Long-term investors in Bank of America (BAC) may find this review and information useful. The following items were reviewed for the 10 years ending December 2001 through 2011
- Net income
- Share repurchases
- Long-term debt
The first thing that stands out:
- The increase in long-term debt
- The percentage of revenue and net income used to repurchase shares when $0 was spent during the last four years.
- The number of years of net income in 2011 required to cover the long-term debt.
What happened to long term debt?
It moved higher.
- 2002: Long-term debt was $ 60.2 billion
- 2011: Long-term debt was $372.3 billion
Long-term debt increased $312.058 billion or 518%
What happened to revenue?
- 2002: $34.494 billion
- 2011: $93.454 billion
How many years of revenue would it take to pay off the long-term debt?
- 2002: 1.75 years
- 2011: 3.98 years
What happened with net income?
- 2002: Net income was $ 9.249 billion
- 2003: Net income was $10.810 billion
- 2011: Net income was $ 1.446 billion
How many years of net income would it take to pay off the long-term debt?
- 2002: 6.51 years
- 2003: 6.97 years
- 2011: 257.44 years
What percentage of net income was paid out in cash the past ten years?
- 65.0% was enjoyed by owners in dividends, or $62.571 billion
- 49.3% was enjoyed by departing owners, or $47.432 billion
- 114.3% was the total payout ratio
How many years was cash paid out?
- 10 years for dividends totaling $62.571billion. An $6.257 billion year average
- 6 years for treasury stock purchases for nearly $47.432 billion. An $7.91 billion a year average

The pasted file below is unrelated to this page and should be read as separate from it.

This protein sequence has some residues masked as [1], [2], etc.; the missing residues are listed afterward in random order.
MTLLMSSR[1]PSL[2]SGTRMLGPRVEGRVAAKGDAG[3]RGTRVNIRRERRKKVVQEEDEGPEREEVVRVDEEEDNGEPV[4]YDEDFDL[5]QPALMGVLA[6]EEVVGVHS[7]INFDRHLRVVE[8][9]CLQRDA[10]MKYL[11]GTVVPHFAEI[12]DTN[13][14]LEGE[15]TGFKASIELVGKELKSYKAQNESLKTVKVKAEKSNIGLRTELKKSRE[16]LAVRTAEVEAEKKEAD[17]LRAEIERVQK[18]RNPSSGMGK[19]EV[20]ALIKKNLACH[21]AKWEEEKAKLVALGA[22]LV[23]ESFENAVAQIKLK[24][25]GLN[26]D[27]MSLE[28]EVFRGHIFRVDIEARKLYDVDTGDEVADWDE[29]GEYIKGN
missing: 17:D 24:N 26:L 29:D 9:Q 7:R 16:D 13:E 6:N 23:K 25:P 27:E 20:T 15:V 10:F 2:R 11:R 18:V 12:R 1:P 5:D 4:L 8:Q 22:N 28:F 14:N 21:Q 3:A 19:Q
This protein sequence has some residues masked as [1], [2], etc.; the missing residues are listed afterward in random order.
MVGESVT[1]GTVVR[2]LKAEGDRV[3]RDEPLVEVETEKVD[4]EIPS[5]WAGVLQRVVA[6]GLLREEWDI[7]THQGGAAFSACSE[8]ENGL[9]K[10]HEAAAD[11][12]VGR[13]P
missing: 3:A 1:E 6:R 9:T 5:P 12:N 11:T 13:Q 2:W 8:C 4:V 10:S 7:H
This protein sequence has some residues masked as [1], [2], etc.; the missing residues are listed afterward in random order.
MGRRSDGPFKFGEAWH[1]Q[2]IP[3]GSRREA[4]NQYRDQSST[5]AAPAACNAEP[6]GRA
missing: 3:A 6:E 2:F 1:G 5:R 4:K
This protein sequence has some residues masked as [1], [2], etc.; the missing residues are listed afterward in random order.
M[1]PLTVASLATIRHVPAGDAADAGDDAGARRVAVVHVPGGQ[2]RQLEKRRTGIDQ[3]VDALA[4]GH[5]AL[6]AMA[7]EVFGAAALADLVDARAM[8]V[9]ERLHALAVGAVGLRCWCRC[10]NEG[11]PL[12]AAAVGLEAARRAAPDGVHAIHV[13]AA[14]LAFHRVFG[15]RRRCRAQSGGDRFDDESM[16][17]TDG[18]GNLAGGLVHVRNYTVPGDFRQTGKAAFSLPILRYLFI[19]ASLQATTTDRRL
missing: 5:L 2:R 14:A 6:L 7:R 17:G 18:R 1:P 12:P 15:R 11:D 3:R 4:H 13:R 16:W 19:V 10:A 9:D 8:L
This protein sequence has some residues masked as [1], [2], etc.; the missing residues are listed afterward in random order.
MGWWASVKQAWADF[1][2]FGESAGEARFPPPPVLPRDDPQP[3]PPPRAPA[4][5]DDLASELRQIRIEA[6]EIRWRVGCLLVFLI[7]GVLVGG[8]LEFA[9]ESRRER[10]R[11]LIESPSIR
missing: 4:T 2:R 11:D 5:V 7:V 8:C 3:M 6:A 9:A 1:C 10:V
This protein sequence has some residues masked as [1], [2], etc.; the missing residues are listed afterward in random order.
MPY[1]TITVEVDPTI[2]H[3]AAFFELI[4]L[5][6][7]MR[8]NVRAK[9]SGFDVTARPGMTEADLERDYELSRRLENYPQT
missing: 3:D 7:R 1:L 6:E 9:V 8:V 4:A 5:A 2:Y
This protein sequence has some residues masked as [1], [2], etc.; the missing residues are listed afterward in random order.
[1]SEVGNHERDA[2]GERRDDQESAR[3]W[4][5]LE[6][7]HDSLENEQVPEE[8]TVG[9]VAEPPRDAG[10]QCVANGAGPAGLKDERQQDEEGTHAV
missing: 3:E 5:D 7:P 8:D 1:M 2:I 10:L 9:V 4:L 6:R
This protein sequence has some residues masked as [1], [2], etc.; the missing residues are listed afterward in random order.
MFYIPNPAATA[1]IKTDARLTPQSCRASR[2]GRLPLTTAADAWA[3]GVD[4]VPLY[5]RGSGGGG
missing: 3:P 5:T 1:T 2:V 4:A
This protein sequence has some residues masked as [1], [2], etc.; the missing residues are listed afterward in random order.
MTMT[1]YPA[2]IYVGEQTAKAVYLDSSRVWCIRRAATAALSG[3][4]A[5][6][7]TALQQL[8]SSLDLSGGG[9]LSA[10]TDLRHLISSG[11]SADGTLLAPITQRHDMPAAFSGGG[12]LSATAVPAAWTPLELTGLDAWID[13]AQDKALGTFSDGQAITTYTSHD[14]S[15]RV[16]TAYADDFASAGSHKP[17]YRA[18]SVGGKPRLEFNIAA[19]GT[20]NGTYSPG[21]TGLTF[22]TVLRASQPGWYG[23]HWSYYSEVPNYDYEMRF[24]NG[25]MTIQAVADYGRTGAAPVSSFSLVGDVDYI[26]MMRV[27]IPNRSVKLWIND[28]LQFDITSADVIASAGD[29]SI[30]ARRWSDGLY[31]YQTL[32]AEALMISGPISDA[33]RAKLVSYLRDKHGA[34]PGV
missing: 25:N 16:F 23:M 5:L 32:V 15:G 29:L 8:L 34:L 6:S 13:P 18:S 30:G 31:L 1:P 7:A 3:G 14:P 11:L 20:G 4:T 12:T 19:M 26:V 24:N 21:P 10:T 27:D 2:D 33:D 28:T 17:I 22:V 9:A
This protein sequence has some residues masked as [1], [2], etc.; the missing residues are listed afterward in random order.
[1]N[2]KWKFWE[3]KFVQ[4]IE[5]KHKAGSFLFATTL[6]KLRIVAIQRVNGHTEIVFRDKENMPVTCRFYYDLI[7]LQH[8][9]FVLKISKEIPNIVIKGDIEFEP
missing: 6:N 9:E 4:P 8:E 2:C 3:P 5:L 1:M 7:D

What percentage of revenue went for dividends and share repurchases?
- 8.7%: 10 year total for dividends
- 6.6%: 10 year total for share repurchase
- 2011: 1.9% of revenue went for dividends
- 2011: 0.0% of revenue went for the repurchase of shares
- 2002: 10.8% of revenue went for dividends
- 2002: 21.6% of revenue went for share repurchases
Where was the information found?
- 10-K filings at sec.gov website.
Why should common stock investors care about the increased levels of long-term debt?
- Fixed income investors may have the maximum percentage of Bank of America issues in portfolio's. Finding new investors may require yield enhancement resulting in less cash available to common shareholders.
- Asset sales may put further pressure on asset prices.
The risk-reward may favor preferred and or fixed income investors at this time. Longer-term investors may want to use the dividend or interest cash-flow to build a position in the common stock.
All investors, (common stock, preferred stock and fixed income), may have enjoyed better returns had less revenue and net income been allocated for share repurchases.